There was a time when there was a lot of military thought coming out of the Salafi Jihadist world. This time appears to be largely over. So the question is, is Salafi Jihadist military thought dead? Or is it just resting?
Even before 9/11 there was significant strategic military thought in the jihadist movement. (Perhaps this will be the topic of some future post.) But, the first three or four years after September 11 saw a real flowering of the genre. During this period a modest handful of what Jarret Brachman calls jihadist “pundits” wrote some very insightful things on military topics. In fact, there were enough of these to carry a large part of a book that I worked on and an article that I wrote some time ago but which has only recently been published. Abu Ubayd al-Qurashi was my favorite. For a time, starting in early 2002, he wrote a regular column (for lack of a better word), on military affairs for the jihadists. He was very well acquainte with western military thought and modern military history. For instance, he had clearly read Harry Summers’ On Strategy: A Critical Analysis of the Vietnam War and once quoted from the Paret/Howard translation of Clausewitz’s On War. To my mind, his best piece was an essay in which he assessed the lessons of the Tupamaru rebels of Uruguay in the 1960s and 1970s. He noted that they lost because they conducted operations which led the public to perceive them as thugs and bandits not revolutionaries and he urged Al Qaida not to fall into this trap.
There were others of this period, however, notably Abu Ayman al-Hilali, Sayf al-din al-Ansari, and Abu Bakr Naji. The latter’s Management of Savagery became a minor classic within jihadist circles and was translated into English by Will McCants, the founder of Jihadica. You can even find the McCants translation circulating around the jihadist world. Naji laid out a strategic concept for stretching security forces thin so that ungoverned spaces would be created into which the jihadists could step. They could then “manage the chaos” of these zones by providing governance and then expand outwards. During the time, Saif al-Adel, a major player in Al Qaida also wrote some articles on security issues.
Abd al-Aziz al-Muqrin, the one-time head of Al Qaida in the Arabian Peninsula (before it mostly got chased out of Saudi Arabia and into Yemen) also published a substantial if not particularly innovative treatise on guerrilla warfare which Norman Cigar has recently translated. At least one important work during this period, “Jihad in Iraq: Hopes and Dangers” also was a very sophisticated bit of strategic thought. It laid out a plan for ejecting the American military from Iraq by peeling away its coalition partners and causing the full cost of the war to fall on the United States.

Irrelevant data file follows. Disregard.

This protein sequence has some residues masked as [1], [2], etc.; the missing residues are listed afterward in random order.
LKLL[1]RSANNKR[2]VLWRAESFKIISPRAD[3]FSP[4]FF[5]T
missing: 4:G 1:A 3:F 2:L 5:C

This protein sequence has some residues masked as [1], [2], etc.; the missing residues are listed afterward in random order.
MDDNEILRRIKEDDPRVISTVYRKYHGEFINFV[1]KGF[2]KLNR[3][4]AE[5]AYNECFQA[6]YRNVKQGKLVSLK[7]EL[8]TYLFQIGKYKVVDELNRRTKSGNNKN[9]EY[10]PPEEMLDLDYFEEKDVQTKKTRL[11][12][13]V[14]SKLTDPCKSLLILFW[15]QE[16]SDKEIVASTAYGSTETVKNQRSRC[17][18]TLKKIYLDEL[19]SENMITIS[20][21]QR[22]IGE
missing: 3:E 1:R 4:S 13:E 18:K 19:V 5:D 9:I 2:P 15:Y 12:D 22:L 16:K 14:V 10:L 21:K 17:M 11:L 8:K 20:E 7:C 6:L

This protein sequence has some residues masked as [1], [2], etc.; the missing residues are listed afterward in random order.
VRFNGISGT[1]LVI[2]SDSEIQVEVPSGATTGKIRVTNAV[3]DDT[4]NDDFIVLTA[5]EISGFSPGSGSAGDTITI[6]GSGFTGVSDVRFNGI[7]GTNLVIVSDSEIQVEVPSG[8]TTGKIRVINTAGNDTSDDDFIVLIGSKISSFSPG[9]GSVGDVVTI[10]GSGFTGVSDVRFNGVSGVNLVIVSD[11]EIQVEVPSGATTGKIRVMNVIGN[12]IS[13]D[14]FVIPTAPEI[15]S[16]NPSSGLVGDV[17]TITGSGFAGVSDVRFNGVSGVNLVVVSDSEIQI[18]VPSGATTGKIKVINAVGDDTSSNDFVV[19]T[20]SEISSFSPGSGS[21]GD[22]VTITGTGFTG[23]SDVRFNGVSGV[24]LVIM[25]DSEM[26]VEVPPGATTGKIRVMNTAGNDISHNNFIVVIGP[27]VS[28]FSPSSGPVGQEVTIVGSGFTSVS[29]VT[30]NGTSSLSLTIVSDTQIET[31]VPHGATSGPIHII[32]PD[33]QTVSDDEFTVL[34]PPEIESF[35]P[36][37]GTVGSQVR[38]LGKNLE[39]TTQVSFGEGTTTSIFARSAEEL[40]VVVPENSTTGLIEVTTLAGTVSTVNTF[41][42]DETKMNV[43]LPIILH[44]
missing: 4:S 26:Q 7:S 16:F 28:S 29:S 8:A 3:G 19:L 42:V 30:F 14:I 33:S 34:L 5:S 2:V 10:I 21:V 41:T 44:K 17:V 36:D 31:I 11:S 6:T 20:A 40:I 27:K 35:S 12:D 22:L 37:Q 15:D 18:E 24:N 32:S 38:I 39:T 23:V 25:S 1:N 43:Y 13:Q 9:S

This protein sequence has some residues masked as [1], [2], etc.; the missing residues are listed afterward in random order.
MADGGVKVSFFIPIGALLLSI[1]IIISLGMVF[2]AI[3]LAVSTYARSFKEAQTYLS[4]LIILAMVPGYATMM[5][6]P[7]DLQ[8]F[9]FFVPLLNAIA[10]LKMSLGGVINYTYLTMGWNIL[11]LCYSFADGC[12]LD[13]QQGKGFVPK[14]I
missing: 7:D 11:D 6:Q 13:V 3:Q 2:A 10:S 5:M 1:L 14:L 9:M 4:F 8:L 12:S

By about late 2004 all of these writers had gone silent. At least one, al-Muqrin, was killed. Why the others stopped writing is not clear. It is also not clear that the author(s) of “Jihad in Iraq” have written anything since.
Probably the crowning piece of military thought, however, came from Abu Musab al-Suri, whose Call to Global Islamic Resistance came out on the web in late 2004 about eight months before al-Suri was captured. Al-Suri’s argument is hard to summarize as his book ran to 1601 pages, but he ends by calling for “individual jihad” a kind of leaderless resistance. Al-Suri, like al-Qurashi, was heavily influenced by western military thought. In fact, he was deeply enamored of Robert Taber’s War of the Flea, which tries to encapsulate the findings of modern guerrilla warriors and theorists.
After this, the well started running dry. Muhammed al-Hukaymah in 2006 recycled/plagiarized some of al-Suri’s ideas. However, he has been mercifully silent for quite some time. And in 2007-2008 Abdurrahman al-Faqir produced some interesting writings on nuclear weapons and on the role of perception in warfare. (Mind you, he also wrote a funny article about the Democratic Presidential primary contest between Barack Obama and Hillary Clinton in which he identified Clinton as the head of the American white power movement.) Al-Faqir also seems to have vanished.
Now it may be that there are new writers out there of whom I am not aware. Because I suffer from the handicap of not reading Arabic, this is certainly possible. I’d be very interested in hearing from others who may be able to point me to recent works which I have missed.
However, it does rather appear that there is not much new military thought emerging in the Salafi jihadist world. Why should this be? I can think of two possibilities.
- There’s no particular perceived need for such works anymore. Perhaps a shift toward (TOWARD not all the way to) “leaderless jihad”/leaderless resistance has largely obviated the need to think high-speed military thoughts.
- This is simply a statistical fluctuation meaning nothing in itself. The number of people doing serious military writing inside the Al Qaeda world was never very big. Perhaps what with one thing and another they’ve all been killed or captured or have decided to retire but there is no particular structural reason why new ones won’t emerge. Perhaps in a year or two another two or three bright guys will be churning out this stuff and the field will be as fertile as it ever was.